I STRONGLY support the proposal by Jan Bergman and other councillors to restore Weymouth's ferries, with possible passenger links to Guernsey, Alderney and the Isle of Wight.

I have read that many Guernsey inhabitants would be keen to resume a ferry link with Weymouth, and Alderney has considered the feasibility of establishing a ferry link with south-west England.

Cosens’ steamers used to provide a summer service to Wight, before holidays abroad became easy. The following comments may help to strengthen the case for new ferry services.

Alderney would be an interesting destination, full of educational opportunities, especially for school and college students. It has a comparable land area to Portland but has very different rocks, tidal range, wildlife, Norman background and recent history, but possible similarities from Roman and Neolithic times. The States of Alderney and Alderney Wildlife Trust are possible partners for various projects. The island even has a short railway (and a small airport).

There is also an opportunity for a passenger ferry from Weymouth to Swanage and Yarmouth and maybe further, as in Captain Cosens’ and Mary Anning’s time. A year or two back, about 100 people disembarked from the Waverley at Yarmouth, some came from Swanage and some from Weymouth. There is the possibility of holidays based in two or more locations (the IOW also has railways) and a day trip to Swanage, returning by rail. Wightlink is another possible partner for an IOW service, since they operate Yarmouth-Lymington and Ryde-Portsmouth ferries.

There is already a need for a more substantial Weymouth-Portland ferry link to reduce the number of buses serving summer cruise ships, and this would become a year-round requirement if the Eden Portland project became a reality or a Channel Island ferry operated from Portland Port. A suitable vessel might be hydrogen-powered, like the 35m long craft currently being developed for trials on the route between Brest and Ushant off the Brittany coast. It is obvious that Weymouth Harbour would need to accommodate two or more ferry vessels at the same time if all these services came into being.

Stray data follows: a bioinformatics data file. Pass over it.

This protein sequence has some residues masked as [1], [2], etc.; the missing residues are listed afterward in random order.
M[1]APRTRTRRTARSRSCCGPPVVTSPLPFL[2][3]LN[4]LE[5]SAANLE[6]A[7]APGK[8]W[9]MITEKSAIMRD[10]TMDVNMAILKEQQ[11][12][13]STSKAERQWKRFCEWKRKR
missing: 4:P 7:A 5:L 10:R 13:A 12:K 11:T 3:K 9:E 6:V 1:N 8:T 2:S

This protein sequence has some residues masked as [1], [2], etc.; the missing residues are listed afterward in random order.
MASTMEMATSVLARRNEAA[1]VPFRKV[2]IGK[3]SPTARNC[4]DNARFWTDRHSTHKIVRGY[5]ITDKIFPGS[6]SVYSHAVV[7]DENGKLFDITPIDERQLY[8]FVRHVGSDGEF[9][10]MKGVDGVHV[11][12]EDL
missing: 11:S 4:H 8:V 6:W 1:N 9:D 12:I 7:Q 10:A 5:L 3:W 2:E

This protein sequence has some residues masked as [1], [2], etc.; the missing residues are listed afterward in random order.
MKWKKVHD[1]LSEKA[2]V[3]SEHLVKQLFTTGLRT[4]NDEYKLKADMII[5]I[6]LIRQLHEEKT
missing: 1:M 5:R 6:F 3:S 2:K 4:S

To make connections easier, I think it would be sensible to construct a modern light rail link (with cycle-friendly rails) from the train station to the ferry terminal, similar to the Stourbridge Junction-Stourbridge Town shuttle. The old route along the harbour may not be the best option: the most direct route is via King Street and the Esplanade but would need to be carefully planned to minimise traffic disruption. The link could also be extended to the Park and Ride, as previously suggested. Weymouth would no longer be at the end of the line.

For the Channel Islands and Wight, you don't need large craft capable of carrying loads of vehicles, but you do need vessels that can cope with fairly rough seas, so as to maximise days of operation. Further down the coast, RMV Scillonian III is 68m long and can carry 485 passengers, no cars, from Penzance to Scilly (for comparison, Waverley is 73m long). Although the main customer base would be passengers, with or without cycles, there might also be opportunities to carry freight: there are small RoRo passenger ferries capable of carrying a few vehicles, and the loading facility already exists at Weymouth.

These new links would offer regional and national leisure and travel opportunities, not just local. New ferries and trams will need to be designed, then constructed and maintained, creating a range of new job opportunities. You can install WiFi on the boats and add commuters to the mix of potential users, particularly those seeking to maintain a healthy ‘work-life balance’. Now is the time to plan environmentally-friendly transport links, and work out ways to solve potential problems. The end result for Weymouth will be a more exciting, more connected, greener and, hopefully, more secure future.

Geoff Pettifer

Clearmount Road